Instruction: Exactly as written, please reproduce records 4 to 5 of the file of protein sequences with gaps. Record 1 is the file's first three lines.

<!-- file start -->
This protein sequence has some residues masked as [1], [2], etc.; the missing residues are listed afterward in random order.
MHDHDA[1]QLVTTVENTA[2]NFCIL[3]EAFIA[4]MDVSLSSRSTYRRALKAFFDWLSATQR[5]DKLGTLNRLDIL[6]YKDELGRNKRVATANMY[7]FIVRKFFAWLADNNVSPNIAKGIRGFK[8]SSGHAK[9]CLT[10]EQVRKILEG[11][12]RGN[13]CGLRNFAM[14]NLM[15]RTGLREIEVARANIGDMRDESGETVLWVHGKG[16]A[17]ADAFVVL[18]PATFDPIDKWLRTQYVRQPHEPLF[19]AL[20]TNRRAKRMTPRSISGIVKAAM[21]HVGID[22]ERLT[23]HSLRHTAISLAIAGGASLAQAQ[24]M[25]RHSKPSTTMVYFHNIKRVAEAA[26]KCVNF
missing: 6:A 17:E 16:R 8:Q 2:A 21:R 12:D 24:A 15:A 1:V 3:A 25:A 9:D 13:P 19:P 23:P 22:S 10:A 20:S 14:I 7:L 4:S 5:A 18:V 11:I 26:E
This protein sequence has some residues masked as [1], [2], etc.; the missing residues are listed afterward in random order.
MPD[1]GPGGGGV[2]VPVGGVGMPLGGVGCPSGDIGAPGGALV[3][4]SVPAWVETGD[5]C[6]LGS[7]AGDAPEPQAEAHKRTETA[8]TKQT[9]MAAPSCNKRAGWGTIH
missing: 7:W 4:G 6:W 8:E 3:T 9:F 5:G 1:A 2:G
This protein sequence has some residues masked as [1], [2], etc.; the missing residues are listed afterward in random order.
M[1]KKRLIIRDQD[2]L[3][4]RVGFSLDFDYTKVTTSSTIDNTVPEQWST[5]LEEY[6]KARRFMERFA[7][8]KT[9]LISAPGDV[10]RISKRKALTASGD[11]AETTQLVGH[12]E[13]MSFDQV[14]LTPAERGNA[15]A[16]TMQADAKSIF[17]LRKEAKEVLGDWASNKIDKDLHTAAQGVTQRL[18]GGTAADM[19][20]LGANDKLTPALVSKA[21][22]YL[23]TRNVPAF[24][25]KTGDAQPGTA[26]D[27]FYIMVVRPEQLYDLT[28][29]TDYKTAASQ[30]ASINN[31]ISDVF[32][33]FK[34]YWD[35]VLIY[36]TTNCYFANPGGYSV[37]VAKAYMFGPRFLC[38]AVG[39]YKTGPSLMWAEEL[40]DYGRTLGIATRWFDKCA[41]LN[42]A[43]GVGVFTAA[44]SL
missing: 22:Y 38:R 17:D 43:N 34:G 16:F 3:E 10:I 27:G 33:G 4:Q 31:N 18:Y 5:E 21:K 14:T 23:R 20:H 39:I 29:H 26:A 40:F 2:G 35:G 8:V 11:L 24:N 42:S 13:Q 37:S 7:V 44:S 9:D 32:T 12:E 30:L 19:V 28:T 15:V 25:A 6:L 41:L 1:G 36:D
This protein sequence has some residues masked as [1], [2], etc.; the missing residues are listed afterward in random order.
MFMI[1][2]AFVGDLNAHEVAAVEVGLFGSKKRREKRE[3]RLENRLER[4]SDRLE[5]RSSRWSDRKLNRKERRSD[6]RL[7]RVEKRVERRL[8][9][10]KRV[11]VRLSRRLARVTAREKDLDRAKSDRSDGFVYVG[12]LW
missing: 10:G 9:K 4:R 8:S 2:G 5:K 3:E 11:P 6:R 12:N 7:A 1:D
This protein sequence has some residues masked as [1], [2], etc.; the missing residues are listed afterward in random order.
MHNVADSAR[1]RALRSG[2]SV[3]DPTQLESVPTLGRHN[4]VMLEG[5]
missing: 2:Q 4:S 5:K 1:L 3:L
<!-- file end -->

This protein sequence has some residues masked as [1], [2], etc.; the missing residues are listed afterward in random order.
MFMI[1][2]AFVGDLNAHEVAAVEVGLFGSKKRREKRE[3]RLENRLER[4]SDRLE[5]RSSRWSDRKLNRKERRSD[6]RL[7]RVEKRVERRL[8][9][10]KRV[11]VRLSRRLARVTAREKDLDRAKSDRSDGFVYVG[12]LW
missing: 10:G 9:K 4:R 8:S 2:G 5:K 3:E 11:P 6:R 12:N 7:A 1:D
This protein sequence has some residues masked as [1], [2], etc.; the missing residues are listed afterward in random order.
MHNVADSAR[1]RALRSG[2]SV[3]DPTQLESVPTLGRHN[4]VMLEG[5]
missing: 2:Q 4:S 5:K 1:L 3:L